What artist or song was your greatest influence when you first started making music (and why)?
Although it is difficult to pinpoint one single songwriter, the name that pops to my mind is Bob Dylan. Nice melodies, but wonderful pictures always painted in his songs. Dylan knows how to draw in the listener with his words. I never tire of his songs.

What artist or song currently influences you (and why)?
I really like Tom Russell‘s ability to tell a story. He is perhaps my biggest influence these days. I recently wrote a song, “The First of Goliad” that is reminiscent of the Tom Russell style and full of religious concepts. Tom Russell can just about make any subject matter interesting and compelling. He is amazing! Ian Tyson, who co-composed songs with Tom Russell, is a close second. A crazy song that Tom Russell wrote that I love is “Tonight We Ride.” I don’t know where his ideas come from.

San Diego Folk Heritage invites you to witness the ways Bruce’s musical influences come through in his performance with Sidewinder this Friday in Poway!

Concert Information:
San Diego Folk Heritage Presents
Sidewinder w/ Rodger Maxwell
Friday, February 27th – 7:30pm
$18 ($15 members)
Templar’s Hall – Poway Park
Tickets online or at door

Getting Emotional with Happy Traum

Greetings, Folk Heritage friends! We just wrapped up a lovely show last Friday with Chris Stuart and Janet Beazley in Poway, and we’re now gearing up for another performance on Friday, January 30th at Templar’s Hall with acclaimed American folk musician Happy Traum. San Diego’s own Chris Clarke will open the show. Tickets are available at the door or online.

Playing off Happy’s name, we asked him a few emotionally-driven questions about his personal and musical journey.

You were an active participant during the Greenwich Village folk days of the 50s/60s. What is one of your happiest memories from that era?
My first day, as a teen-aged novice guitarist/folksinger, finding my way to Washington Square on a sunny Sunday afternoon and finding a park filled with like-minded players from all over the city jamming on guitars, banjos, fiddles, mandolins and other acoustic instruments. They were playing bluegrass, folksongs, blues, ragtime, calypso, old-time and every other genre of “folk music” you could think of. It was the start of many trips to the Village over there next decade.

What angers you about today’s politics?
The hardened attitudes and intolerance for other’s viewpoints. Left or Right, we need to find common ground.

What would people be surprised to learn about you?
My wife and I are avid table tennis players and enthusiasts.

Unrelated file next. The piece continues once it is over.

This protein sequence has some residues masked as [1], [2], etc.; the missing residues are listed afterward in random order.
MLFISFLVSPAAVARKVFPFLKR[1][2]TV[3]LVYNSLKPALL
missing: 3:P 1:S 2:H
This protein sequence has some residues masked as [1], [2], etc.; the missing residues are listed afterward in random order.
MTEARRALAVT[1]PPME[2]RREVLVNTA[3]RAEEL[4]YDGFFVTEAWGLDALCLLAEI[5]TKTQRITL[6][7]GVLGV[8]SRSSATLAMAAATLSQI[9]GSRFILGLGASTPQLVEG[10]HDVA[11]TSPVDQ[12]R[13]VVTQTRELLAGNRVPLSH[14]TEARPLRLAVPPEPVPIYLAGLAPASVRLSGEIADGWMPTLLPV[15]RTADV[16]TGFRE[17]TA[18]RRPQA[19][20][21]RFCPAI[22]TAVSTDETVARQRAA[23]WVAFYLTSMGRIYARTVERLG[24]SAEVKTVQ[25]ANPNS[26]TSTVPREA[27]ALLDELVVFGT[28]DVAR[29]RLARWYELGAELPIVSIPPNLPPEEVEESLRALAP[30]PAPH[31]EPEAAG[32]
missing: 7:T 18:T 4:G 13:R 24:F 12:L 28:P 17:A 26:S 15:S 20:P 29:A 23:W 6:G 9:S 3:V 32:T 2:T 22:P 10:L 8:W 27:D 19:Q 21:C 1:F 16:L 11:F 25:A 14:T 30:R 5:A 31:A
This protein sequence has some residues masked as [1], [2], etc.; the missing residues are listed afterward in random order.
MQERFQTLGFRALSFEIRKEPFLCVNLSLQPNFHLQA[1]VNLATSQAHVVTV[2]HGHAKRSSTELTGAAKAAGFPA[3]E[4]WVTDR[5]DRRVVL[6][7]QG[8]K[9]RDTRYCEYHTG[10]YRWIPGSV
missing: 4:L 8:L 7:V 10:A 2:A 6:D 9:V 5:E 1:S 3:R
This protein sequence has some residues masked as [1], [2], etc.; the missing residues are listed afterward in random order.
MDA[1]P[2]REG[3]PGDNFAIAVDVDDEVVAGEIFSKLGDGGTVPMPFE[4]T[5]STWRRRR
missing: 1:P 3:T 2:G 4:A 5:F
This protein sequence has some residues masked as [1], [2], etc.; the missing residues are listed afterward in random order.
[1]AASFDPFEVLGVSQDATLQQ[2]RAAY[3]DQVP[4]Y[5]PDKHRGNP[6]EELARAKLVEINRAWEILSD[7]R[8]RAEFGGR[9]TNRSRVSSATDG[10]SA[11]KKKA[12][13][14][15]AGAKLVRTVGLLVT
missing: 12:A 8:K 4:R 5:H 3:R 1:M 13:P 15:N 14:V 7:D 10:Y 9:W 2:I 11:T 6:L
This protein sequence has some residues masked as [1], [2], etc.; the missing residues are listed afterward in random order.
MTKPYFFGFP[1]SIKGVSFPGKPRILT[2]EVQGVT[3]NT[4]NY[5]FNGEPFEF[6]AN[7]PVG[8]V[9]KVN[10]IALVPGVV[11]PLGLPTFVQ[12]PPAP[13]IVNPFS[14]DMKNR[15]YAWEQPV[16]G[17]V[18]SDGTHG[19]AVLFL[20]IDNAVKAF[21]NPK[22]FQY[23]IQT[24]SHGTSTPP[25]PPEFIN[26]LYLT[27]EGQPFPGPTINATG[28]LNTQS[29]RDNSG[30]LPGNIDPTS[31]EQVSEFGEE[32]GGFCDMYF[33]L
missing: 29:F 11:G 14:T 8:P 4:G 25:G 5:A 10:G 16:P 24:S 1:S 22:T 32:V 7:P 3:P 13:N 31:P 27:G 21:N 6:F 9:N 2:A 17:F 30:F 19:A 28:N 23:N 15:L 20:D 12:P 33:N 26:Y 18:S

In addition to performing, you are an accomplished writer and instructor. How do you handle the stress of multi-tasking?
It’s not stressful if you love what you’re doing and feel fulfilled and lucky to be able to do what you like. I’m challenged and invigorated by what I do, not stressed.

As the music industry limps along in the digital age, is there anything that worries you about the industry now compared to earlier years?
I’m optimistic because I see so many people still making music together “the old-fashioned way.” There may be more front porch pickers, local bands, open mics, jam sessions, song circles and other musical communication going on than ever before. Digital delivery means more access, even though it may mean less monetary income. Still, musicians are finding a way to make a living and get their music out to others.

What song gives you the most joy to perform live?
I always love to play Bob Dylan’s “Buckets of Rain.” It never comes out the same way twice.

Your friend and fellow musician Bob Dylan certainly has a way with words. What is one of the most amusing things he ever said to you?

He once told me (this was back in the late Sixties) that Perry Como was the greatest living singer. I thought it was amusing at the time, but he was very serious and meant it.

You’ve traveled extensively throughout the world. What do you love the most about visiting a new city?
First, finding where the good food is and then meeting musically like-minded people, who are seemingly everywhere. It’s through them that I discover things I need to know about a new city.

We hope you’ll join us on January 30 for Happy’s performance. As an added bonus, Happy will be teaching a guitar workshop on Sunday, February 1, also at Templar’s Hall in Poway. For more information on both events, please visit